In a world in which I begin my day talking to my wife about how it feels to see kids on my school's playground pick up orange safety cones with bad intent, it makes me feel like a strangeron the planet which I live when I read a story like this: "Fifteen-year-old says her one thousand dollar monthly allowance makes her 'feel like a peasant.'"
First, the kids on the playground: When the kids' rage turns to action, they tend to grab the object closest to them via instinct, in hopes of bashing whom or whatever has caused them consternation. Seeing a three foot kid pick up a two foot cone with malice aforethought tends to give me pause, even when I need to step into action, as the calming influence. I confess that the phrase, "Put the cone down," is not one that I was taught in teacher school. Those cones are out there to mark various stations and areas of play. They are not forgotten remnants of a construction site. We used to place many more of these pylons out to clearly define the play places on our yard, but that just meant more ammo for the disgruntled. Finding a way to rid ourselves of these cones is probably the next step, though having no fixed reference point for our swarm of children still learning object permanence presents its own challenge. The brief consideration of using cinder blocks or something more substantial as markers would only mean I would get to see eight-year-olds holding chunks of concrete over their heads frightens me enough to toss that idea aside.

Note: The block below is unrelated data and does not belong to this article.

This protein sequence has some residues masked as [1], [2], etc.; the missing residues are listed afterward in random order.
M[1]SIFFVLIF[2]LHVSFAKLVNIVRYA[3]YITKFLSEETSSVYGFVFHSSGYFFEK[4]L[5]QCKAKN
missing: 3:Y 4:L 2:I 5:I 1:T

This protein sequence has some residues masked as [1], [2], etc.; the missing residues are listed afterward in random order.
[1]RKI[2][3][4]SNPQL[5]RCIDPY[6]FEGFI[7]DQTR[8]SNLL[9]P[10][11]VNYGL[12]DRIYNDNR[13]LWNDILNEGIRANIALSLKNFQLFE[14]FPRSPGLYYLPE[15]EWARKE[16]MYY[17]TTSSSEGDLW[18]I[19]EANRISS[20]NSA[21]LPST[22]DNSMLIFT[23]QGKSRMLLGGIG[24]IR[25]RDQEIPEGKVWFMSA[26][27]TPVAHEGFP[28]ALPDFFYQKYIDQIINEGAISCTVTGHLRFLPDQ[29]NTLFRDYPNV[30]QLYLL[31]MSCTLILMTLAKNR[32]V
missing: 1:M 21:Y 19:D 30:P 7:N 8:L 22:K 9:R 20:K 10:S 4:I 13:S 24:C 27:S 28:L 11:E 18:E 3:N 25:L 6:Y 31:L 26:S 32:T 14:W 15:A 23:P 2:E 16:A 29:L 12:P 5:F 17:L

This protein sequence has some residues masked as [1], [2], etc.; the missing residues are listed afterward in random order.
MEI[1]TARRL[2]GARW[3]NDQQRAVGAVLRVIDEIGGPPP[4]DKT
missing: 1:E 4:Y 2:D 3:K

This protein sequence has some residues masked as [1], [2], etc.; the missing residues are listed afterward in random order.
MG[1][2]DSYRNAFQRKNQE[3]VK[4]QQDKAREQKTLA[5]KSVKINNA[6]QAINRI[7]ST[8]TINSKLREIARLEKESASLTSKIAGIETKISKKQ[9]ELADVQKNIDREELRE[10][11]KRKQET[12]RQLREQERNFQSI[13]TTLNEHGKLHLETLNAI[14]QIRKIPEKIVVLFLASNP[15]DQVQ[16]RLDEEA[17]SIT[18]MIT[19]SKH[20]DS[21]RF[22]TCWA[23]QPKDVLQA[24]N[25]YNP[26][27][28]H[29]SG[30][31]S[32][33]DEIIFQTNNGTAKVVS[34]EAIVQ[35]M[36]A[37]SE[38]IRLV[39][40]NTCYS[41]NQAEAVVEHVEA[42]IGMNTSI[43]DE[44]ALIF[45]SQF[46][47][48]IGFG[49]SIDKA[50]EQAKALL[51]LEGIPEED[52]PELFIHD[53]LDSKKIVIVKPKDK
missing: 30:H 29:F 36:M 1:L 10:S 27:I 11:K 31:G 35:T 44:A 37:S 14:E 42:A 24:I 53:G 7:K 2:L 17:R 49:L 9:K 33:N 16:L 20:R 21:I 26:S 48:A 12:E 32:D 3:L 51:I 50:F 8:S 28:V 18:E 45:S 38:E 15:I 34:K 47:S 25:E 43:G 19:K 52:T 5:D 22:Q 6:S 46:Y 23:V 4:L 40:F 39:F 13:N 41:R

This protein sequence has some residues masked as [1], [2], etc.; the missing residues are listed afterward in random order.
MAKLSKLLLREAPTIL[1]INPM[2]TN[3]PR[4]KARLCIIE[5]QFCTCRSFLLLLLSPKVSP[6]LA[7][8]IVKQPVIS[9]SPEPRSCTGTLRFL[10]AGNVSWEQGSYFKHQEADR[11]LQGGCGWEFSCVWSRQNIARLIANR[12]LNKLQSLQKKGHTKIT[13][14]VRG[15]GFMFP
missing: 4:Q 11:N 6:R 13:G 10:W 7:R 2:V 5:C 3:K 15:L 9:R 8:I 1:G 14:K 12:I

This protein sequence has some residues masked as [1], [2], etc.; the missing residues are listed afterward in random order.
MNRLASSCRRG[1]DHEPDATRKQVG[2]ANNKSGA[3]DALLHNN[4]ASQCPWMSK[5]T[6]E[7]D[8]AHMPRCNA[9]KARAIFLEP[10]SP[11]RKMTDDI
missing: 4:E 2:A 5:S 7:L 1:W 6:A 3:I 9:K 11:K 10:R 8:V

Which brings us to Beverly Hills, and the self-confessed "princess" who believes she cannot function in a world where her monthly allowance has been slashed from five thousand dollars a month to the previously mentioned one thousand. Nicolette chose to take her complaint to a higher power: Doctor Phil. It was her hope that she could gain a compromise with her mother and settle on a middle ground of two thousand five hundred dollars a month. The somewhat predictable train wreck of parent-child guilt and recrimination ensued, and social media erupted with suggestions for what both women might do to solve the problem. Few, if any were constructive.
And so I find myself, on the 2018 version of Earth, wandering through a reality that shares these two visions of rage. Rage against a world that seems to have lost some of its humanity, a vast chunk of its civility, and a handle upon which we could all hold. Gravity remains a constant. Maybe Nicolette should have chased her mother around Doctor Phil's studio with a safety cone for an hour instead.